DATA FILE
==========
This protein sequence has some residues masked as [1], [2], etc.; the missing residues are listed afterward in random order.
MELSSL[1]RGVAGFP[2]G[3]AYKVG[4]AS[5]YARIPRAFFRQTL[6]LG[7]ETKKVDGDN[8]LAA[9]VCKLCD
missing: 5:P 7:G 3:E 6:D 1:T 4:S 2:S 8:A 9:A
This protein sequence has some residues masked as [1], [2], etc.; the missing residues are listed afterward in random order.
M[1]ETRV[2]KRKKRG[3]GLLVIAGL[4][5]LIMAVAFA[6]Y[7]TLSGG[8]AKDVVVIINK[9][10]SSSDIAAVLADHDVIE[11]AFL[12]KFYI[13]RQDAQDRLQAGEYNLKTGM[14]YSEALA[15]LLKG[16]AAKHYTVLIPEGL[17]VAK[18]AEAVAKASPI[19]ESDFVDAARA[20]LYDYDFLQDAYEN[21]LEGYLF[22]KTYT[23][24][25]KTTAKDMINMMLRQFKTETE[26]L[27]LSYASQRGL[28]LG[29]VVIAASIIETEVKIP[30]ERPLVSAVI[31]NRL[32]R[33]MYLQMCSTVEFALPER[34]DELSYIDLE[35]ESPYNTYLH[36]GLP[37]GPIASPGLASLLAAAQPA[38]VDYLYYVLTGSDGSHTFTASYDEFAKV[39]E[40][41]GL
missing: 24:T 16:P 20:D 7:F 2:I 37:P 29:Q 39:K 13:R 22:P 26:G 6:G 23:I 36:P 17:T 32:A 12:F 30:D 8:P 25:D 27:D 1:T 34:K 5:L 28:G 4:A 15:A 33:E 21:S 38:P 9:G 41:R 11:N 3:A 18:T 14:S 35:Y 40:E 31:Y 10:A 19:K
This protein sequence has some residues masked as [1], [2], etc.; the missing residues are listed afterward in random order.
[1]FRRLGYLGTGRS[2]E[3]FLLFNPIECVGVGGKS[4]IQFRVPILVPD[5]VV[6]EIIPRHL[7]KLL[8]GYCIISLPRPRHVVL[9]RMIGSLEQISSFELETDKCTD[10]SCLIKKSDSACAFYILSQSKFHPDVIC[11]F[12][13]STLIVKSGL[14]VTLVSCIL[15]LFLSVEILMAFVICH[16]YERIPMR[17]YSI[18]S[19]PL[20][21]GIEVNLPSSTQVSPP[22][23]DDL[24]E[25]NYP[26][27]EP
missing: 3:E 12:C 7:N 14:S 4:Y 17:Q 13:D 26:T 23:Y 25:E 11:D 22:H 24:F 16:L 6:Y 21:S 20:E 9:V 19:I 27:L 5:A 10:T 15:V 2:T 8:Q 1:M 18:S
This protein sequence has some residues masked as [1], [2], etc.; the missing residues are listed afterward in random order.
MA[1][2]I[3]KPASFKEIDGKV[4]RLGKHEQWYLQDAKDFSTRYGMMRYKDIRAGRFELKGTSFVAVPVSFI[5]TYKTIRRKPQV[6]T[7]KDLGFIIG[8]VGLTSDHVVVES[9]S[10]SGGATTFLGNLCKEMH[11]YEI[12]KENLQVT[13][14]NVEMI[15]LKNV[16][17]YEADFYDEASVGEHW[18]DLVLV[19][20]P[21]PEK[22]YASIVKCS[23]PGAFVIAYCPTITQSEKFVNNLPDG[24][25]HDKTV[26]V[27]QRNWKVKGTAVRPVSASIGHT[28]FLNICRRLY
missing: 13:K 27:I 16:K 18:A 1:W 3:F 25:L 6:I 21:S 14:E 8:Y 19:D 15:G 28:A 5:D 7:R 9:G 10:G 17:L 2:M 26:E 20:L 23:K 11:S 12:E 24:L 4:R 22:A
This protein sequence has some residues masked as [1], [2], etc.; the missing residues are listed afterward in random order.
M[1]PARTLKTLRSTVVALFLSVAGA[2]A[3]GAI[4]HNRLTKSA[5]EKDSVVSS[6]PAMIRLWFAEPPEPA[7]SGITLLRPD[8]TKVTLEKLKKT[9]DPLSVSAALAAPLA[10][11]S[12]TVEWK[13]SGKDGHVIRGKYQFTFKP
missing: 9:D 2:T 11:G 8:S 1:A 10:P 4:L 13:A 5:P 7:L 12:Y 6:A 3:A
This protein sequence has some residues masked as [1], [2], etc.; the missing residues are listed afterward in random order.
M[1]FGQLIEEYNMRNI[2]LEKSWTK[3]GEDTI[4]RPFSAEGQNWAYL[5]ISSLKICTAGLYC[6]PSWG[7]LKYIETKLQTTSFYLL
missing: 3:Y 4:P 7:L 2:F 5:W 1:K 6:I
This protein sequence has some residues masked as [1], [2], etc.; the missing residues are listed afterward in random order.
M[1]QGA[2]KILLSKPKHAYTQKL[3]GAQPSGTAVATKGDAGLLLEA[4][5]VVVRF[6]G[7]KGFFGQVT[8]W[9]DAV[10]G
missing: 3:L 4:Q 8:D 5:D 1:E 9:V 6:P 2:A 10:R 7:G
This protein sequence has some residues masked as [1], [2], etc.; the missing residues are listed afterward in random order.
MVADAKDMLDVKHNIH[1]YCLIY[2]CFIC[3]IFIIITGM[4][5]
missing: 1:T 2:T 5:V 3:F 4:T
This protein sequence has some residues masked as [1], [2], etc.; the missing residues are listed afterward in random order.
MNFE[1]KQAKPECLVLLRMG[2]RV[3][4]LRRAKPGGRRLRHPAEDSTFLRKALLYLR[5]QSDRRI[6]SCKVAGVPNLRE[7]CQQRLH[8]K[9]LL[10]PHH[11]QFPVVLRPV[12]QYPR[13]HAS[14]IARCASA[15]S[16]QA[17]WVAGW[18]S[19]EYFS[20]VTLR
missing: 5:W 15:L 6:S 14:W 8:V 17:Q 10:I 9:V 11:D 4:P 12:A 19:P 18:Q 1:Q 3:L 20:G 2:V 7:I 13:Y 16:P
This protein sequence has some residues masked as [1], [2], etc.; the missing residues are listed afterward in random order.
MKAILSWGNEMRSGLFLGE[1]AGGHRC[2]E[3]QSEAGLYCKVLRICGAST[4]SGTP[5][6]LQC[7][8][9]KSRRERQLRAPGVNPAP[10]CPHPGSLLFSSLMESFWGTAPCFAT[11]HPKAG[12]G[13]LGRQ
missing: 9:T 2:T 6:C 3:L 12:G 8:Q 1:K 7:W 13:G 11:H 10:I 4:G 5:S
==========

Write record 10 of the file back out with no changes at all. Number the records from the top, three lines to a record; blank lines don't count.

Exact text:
This protein sequence has some residues masked as [1], [2], etc.; the missing residues are listed afterward in random order.
MKAILSWGNEMRSGLFLGE[1]AGGHRC[2]E[3]QSEAGLYCKVLRICGAST[4]SGTP[5][6]LQC[7][8][9]KSRRERQLRAPGVNPAP[10]CPHPGSLLFSSLMESFWGTAPCFAT[11]HPKAG[12]G[13]LGRQ
missing: 9:T 2:T 6:C 3:L 12:G 8:Q 1:K 7:W 13:G 11:H 10:I 4:G 5:S